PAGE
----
The Shepherd Family at Moatfall

I am attaching a picture of a GOOGLE maps aerial view that I took and superimposed the original boundary on where we used live. Our original property was purchased from Mr. Lay and was about 3 ½ acres including a pond. The bungalow, called Moatfall was built around 1953 by Weatherall and Cummins (I believe) and was a three bedroom bungalow with a double garage. My father was in WW2 and spent the majority of his time in prisoner of war camp after being captured at Dunkirk where he had stayed behind to tend the wounded as he was a medic. He was in Stalag XIII for most of the war and the escaped when the prisoners were being moved to avoid being released by the Russians who were advancing into Poland at the time. When he came home he initially ran a small hairdressing shop on High Street in Wallingford – initially Gents and then he expanded it to women’s as well. When my grandfather, who lived in Flint House, Wallingford died around 1954 my father took over the family grocery business which he grew from a retail store that was located at (then) 77 High Street, Wallingford (which is now two houses with new numbers!). He expanded the business the wholesale business moving it to his parent’s house – Flint House a few years later. Alas he fell afoul of alcohol and became a chronic alcoholic and ended up losing both the business and the house in the early 1960’s. When Moatfall was sold in about 1963 or 64 I believe it was for £7500. My father had originally sold off the front corner of the property to the left of the driveway where a house was later built and later owners of Moatfall appear to have sold what was the “orchard” for development where there are now three large single family homes accessed off Slade End Road.

I spent a large part of the time that my parents owned the bungalow at boarding school but remember school holidays at the house and cycling around Brightwell around the streets and bike paths – including across Slade End Farm and what is now Fir Tree Farm Estate, into Wallingford as well as on the bike path behind the houses in Sotwell that comes out by the pond / stream. My mother was active in the community and I remember being taken with her to Mrs. Curtis at Slade End Farm on a regular basis where the original Sinodun Players meetings were held and where the scenery used to be built and decorated. Lady Powell used to keep her horses in our orchard some of the time. A favourite haunt especially for my father was at the Red Lion where a regular “crew” including John Rickards, Lindsay Evans, Jimmy Scotland, my father, Dicky Johnstone and others used to meet (the spellings may be a bit “off!”). I still have pictures of a charity cricket or soccer match where my father and Betty Johnstone played “Lord and Lady Muck!” I also remember, prior to my parents separating which happened a few years before the house was sold, that Betty Johnstone was very concerned about “my soul” and made arrangements for me to be baptised and confirmed at St. Agatha’s Church at a time when Martin Gibbs was the Pastor – he was really great! I also remember that one Christmas Rev. Gibbs allowed me and some friends to help put on a nativity play in the Church one Christmas and we borrowed lighting and stage equipment from Sinodun Players – it was a grand event! During the last few years before my father died when he was in and out of rehab and working part time at the Chicken in the Basket at Benson, he rented a flat in Brightwell next door to what was then the village shop just down from the Red Lion (not the one by the war memorial). For a short time before I was married I lived in the attic at the large white house opposite St. James Church in Sotwell where my mother was employed as a housekeeper to the owner Mr. Howarth who was an accountant in Oxford. He had three children, Georgina, Bella and Henry. After we were married in 1968 my wife and I rented a house in Cholsey for a year, then moved to Appleford, and finally Swindon before emigrating to Canada in 1973.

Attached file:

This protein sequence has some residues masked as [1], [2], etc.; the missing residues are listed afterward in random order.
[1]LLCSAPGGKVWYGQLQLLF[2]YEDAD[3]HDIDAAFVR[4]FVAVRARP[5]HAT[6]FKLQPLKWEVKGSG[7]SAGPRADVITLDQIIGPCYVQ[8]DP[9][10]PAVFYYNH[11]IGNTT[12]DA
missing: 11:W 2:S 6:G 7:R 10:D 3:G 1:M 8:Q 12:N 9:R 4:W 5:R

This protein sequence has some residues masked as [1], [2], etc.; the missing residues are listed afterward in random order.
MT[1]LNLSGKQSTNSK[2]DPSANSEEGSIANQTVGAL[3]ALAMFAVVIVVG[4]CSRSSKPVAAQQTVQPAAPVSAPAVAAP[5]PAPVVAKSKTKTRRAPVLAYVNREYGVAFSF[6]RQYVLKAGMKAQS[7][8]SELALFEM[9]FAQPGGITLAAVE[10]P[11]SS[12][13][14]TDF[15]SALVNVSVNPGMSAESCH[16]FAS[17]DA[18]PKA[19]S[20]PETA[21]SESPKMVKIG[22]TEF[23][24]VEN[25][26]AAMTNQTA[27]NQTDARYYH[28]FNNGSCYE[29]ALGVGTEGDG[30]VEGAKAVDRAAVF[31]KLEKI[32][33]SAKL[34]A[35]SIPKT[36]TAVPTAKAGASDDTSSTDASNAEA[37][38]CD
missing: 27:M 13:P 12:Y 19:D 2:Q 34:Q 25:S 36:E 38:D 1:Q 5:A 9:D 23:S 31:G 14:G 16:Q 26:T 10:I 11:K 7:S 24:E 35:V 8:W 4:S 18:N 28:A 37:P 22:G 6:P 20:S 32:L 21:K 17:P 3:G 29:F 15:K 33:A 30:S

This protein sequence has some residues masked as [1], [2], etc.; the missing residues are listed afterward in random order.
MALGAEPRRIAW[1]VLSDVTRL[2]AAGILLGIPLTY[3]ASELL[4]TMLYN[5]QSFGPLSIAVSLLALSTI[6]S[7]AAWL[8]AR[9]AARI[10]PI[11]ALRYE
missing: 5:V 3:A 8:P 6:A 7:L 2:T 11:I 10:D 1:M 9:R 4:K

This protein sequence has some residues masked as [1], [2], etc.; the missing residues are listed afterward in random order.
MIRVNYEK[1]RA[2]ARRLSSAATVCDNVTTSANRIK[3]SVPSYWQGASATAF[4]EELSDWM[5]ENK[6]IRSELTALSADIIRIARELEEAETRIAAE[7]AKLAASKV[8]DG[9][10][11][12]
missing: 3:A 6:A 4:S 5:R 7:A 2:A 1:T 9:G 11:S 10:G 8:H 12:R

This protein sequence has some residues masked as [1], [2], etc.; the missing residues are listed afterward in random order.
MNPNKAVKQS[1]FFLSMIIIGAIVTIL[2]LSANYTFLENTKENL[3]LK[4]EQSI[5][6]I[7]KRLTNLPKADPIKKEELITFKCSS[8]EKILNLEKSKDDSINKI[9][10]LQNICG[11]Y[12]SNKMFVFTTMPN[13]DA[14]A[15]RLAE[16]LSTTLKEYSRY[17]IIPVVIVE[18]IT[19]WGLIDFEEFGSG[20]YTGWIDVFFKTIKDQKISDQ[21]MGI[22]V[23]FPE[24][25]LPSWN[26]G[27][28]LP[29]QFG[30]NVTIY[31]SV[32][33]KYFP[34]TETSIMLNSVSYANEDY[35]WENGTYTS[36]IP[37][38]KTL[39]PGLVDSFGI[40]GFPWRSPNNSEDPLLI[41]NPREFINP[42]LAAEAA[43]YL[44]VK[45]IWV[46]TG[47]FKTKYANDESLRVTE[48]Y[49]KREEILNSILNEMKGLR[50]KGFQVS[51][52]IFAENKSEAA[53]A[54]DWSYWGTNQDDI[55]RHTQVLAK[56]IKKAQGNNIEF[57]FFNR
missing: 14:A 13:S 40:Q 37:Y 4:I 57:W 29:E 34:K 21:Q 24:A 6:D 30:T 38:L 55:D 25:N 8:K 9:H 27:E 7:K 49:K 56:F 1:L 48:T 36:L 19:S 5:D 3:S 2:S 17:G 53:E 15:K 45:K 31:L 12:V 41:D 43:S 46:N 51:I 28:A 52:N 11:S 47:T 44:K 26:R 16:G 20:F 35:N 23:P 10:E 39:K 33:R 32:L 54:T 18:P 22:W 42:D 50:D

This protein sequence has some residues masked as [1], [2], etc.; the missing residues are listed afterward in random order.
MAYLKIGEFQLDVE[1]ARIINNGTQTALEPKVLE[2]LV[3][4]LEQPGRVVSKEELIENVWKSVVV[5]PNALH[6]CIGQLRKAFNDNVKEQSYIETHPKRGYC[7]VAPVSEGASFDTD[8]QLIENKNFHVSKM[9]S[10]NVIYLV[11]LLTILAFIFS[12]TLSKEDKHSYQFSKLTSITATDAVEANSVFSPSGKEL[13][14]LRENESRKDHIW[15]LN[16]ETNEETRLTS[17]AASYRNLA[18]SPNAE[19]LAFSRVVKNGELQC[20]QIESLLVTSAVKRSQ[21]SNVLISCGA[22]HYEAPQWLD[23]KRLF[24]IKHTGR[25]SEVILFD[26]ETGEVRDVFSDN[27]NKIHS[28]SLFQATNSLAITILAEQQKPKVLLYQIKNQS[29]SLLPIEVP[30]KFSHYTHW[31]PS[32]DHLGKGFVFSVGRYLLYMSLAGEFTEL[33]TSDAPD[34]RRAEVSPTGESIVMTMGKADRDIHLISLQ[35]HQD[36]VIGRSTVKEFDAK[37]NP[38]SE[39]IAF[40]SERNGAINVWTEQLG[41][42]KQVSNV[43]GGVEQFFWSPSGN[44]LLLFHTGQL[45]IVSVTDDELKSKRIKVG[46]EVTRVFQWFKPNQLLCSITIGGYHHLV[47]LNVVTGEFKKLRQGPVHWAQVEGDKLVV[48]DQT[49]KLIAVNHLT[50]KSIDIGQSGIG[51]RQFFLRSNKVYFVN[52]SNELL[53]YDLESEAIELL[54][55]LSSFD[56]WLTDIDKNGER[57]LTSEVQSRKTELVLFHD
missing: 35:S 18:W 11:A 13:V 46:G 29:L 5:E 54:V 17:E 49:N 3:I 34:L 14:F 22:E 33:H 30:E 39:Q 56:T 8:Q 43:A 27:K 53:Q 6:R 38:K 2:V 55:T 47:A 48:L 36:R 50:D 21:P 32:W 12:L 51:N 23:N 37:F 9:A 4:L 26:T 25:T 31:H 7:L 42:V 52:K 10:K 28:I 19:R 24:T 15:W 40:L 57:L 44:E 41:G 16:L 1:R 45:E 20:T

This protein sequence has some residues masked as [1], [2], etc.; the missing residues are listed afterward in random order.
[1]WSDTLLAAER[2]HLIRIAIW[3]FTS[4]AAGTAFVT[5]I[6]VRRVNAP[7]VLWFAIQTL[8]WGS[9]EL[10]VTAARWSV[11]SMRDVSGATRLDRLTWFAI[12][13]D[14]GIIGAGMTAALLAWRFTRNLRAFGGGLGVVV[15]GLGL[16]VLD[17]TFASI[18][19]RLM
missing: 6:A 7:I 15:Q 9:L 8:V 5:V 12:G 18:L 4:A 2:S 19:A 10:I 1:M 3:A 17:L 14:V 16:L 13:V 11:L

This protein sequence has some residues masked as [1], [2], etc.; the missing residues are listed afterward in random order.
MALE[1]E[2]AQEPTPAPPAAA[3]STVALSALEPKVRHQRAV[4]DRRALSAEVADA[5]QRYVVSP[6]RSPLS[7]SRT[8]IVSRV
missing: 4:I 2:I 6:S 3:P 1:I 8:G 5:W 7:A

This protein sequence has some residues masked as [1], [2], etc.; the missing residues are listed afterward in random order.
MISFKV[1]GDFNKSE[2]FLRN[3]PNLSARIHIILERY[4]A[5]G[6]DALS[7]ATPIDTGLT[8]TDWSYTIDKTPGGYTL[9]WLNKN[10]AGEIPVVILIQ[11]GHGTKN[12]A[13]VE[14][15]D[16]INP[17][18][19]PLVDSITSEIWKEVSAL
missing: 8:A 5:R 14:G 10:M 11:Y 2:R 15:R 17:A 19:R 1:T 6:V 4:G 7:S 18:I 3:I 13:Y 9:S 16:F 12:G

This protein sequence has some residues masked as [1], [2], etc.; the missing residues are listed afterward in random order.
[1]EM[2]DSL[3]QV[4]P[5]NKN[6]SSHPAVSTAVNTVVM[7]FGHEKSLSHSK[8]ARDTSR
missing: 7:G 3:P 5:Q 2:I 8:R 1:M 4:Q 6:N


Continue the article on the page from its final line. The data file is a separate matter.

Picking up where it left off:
You will see that my father was buried in St. Agatha’s cemetery – Arthur Leonard Shepherd; incidentally so is my first step-father who my mother married in 1968 and left two years later who owned a bungalow on “the top road” – called Peter Robinson. Peter owned and ran Hutt’s in Cholsey and during the war was in bombers; he also represented the UK as a speedway rider either just before or just after the war! Interesting that my mother has two husbands in the same cemetery!!

Nick Shepherd